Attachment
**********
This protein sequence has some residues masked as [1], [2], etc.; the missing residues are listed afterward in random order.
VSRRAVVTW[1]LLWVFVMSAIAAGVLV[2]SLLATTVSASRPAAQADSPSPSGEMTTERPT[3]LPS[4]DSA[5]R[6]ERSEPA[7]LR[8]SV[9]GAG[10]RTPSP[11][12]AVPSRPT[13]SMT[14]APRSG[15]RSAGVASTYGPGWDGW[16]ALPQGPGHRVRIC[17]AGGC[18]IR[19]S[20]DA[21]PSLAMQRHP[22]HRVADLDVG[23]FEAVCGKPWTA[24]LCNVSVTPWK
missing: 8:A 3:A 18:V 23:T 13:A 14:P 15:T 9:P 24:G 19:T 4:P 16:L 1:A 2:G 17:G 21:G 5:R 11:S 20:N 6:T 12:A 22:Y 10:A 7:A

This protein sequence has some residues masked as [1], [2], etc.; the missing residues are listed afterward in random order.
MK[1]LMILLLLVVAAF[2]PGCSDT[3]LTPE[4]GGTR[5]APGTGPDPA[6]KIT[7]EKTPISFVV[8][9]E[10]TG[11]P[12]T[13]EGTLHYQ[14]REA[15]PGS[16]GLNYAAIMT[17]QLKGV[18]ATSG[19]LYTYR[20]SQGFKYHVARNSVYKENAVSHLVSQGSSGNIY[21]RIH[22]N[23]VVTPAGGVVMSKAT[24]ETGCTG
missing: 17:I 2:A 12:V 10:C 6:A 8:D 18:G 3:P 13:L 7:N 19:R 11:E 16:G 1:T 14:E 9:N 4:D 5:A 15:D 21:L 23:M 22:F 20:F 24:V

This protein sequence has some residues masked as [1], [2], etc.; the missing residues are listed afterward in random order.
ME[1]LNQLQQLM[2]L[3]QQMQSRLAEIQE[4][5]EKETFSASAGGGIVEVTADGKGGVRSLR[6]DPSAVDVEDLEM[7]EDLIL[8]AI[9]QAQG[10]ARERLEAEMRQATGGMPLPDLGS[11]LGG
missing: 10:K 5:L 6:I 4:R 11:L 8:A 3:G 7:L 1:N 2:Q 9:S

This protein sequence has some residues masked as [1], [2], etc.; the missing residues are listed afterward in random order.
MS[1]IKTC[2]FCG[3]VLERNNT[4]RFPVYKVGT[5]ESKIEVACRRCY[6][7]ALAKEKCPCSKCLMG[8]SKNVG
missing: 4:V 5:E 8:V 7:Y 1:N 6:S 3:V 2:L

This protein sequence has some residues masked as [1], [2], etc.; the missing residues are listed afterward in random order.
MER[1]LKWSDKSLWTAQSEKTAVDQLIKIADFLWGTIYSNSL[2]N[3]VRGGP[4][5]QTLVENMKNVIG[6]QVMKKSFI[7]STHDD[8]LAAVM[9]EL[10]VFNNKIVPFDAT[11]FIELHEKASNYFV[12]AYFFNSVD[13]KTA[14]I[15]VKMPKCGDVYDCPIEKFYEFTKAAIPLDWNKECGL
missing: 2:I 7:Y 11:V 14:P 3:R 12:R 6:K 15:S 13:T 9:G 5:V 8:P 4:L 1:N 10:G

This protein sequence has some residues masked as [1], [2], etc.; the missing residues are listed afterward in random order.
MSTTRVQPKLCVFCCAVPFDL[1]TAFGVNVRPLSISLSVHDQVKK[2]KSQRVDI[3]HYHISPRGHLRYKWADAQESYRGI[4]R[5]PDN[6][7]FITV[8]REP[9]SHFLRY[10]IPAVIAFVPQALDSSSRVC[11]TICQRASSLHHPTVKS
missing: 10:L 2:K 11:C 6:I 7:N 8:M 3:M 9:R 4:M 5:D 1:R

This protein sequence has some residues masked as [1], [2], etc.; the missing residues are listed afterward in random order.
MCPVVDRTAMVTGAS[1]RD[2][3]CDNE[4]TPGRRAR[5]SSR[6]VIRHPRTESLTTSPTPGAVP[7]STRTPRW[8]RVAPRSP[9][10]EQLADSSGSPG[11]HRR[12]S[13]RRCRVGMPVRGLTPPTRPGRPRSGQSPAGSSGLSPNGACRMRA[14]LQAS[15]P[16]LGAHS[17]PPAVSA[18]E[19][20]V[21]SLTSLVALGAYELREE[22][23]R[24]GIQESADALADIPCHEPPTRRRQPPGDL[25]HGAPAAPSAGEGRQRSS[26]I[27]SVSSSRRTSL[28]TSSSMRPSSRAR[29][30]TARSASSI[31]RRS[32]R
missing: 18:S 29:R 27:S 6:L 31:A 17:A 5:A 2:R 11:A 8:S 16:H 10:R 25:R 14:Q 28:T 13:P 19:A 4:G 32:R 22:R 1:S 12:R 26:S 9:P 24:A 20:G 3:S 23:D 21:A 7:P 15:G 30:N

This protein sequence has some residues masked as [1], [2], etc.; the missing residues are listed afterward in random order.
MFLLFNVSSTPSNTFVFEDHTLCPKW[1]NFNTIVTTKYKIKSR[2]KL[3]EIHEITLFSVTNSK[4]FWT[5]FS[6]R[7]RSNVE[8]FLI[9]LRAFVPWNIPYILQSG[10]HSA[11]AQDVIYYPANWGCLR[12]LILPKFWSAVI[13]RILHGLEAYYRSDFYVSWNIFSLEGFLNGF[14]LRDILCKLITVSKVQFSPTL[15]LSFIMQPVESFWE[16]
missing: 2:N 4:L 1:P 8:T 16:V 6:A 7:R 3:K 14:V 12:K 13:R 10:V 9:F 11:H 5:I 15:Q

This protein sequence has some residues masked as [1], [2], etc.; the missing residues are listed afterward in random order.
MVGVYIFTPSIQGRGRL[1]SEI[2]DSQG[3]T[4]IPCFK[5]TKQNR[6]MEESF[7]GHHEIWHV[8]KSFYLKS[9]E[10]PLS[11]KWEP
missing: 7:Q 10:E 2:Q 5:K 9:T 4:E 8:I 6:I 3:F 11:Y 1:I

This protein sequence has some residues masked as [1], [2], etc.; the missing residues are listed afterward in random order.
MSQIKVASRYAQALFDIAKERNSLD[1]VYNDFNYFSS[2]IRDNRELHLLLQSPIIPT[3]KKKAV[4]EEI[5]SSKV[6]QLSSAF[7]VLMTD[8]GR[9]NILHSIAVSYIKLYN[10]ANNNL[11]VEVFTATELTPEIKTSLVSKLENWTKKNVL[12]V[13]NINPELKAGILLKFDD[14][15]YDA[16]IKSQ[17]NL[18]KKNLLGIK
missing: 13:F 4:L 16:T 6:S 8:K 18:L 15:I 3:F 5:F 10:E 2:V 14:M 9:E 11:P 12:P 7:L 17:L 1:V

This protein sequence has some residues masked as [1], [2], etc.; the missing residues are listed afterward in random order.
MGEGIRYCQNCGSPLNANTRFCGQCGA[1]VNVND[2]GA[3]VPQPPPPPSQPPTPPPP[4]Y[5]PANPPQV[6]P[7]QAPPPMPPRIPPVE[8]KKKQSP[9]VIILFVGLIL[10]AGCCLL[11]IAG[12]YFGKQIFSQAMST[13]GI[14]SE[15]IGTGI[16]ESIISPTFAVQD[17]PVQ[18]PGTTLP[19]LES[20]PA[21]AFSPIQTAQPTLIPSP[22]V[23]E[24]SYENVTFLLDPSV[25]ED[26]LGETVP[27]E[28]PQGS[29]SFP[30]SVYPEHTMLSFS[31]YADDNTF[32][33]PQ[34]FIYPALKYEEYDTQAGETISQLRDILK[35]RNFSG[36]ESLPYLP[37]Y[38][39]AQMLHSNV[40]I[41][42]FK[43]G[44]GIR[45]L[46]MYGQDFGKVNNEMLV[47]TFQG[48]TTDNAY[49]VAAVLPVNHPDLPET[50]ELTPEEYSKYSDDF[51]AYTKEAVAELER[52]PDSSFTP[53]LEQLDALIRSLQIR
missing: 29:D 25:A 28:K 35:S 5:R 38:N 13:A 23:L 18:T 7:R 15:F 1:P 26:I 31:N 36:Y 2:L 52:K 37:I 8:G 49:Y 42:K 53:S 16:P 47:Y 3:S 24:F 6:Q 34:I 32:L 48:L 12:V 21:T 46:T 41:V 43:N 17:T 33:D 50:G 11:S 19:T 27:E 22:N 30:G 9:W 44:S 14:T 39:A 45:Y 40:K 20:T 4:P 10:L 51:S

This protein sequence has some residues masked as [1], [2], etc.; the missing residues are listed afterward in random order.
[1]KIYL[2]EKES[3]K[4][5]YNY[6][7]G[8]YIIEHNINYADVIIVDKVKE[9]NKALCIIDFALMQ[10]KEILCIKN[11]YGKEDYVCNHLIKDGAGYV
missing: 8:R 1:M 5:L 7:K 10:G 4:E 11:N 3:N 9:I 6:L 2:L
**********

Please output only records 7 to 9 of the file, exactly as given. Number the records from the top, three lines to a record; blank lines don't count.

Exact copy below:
This protein sequence has some residues masked as [1], [2], etc.; the missing residues are listed afterward in random order.
MCPVVDRTAMVTGAS[1]RD[2][3]CDNE[4]TPGRRAR[5]SSR[6]VIRHPRTESLTTSPTPGAVP[7]STRTPRW[8]RVAPRSP[9][10]EQLADSSGSPG[11]HRR[12]S[13]RRCRVGMPVRGLTPPTRPGRPRSGQSPAGSSGLSPNGACRMRA[14]LQAS[15]P[16]LGAHS[17]PPAVSA[18]E[19][20]V[21]SLTSLVALGAYELREE[22][23]R[24]GIQESADALADIPCHEPPTRRRQPPGDL[25]HGAPAAPSAGEGRQRSS[26]I[27]SVSSSRRTSL[28]TSSSMRPSSRAR[29][30]TARSASSI[31]RRS[32]R
missing: 18:S 29:R 27:S 6:L 31:A 17:A 5:A 2:R 11:A 8:S 16:H 10:R 25:R 14:Q 28:T 13:P 19:A 4:G 32:R 22:R 1:S 12:R 26:S 9:P 24:A 20:G 3:S 23:D 21:A 7:P 15:G 30:N

This protein sequence has some residues masked as [1], [2], etc.; the missing residues are listed afterward in random order.
MFLLFNVSSTPSNTFVFEDHTLCPKW[1]NFNTIVTTKYKIKSR[2]KL[3]EIHEITLFSVTNSK[4]FWT[5]FS[6]R[7]RSNVE[8]FLI[9]LRAFVPWNIPYILQSG[10]HSA[11]AQDVIYYPANWGCLR[12]LILPKFWSAVI[13]RILHGLEAYYRSDFYVSWNIFSLEGFLNGF[14]LRDILCKLITVSKVQFSPTL[15]LSFIMQPVESFWE[16]
missing: 2:N 4:L 1:P 8:T 16:V 6:A 7:R 3:K 14:V 12:K 13:R 10:V 9:F 11:H 5:I 15:Q

This protein sequence has some residues masked as [1], [2], etc.; the missing residues are listed afterward in random order.
MVGVYIFTPSIQGRGRL[1]SEI[2]DSQG[3]T[4]IPCFK[5]TKQNR[6]MEESF[7]GHHEIWHV[8]KSFYLKS[9]E[10]PLS[11]KWEP
missing: 7:Q 10:E 2:Q 5:K 9:T 4:E 8:I 6:I 3:F 11:Y 1:I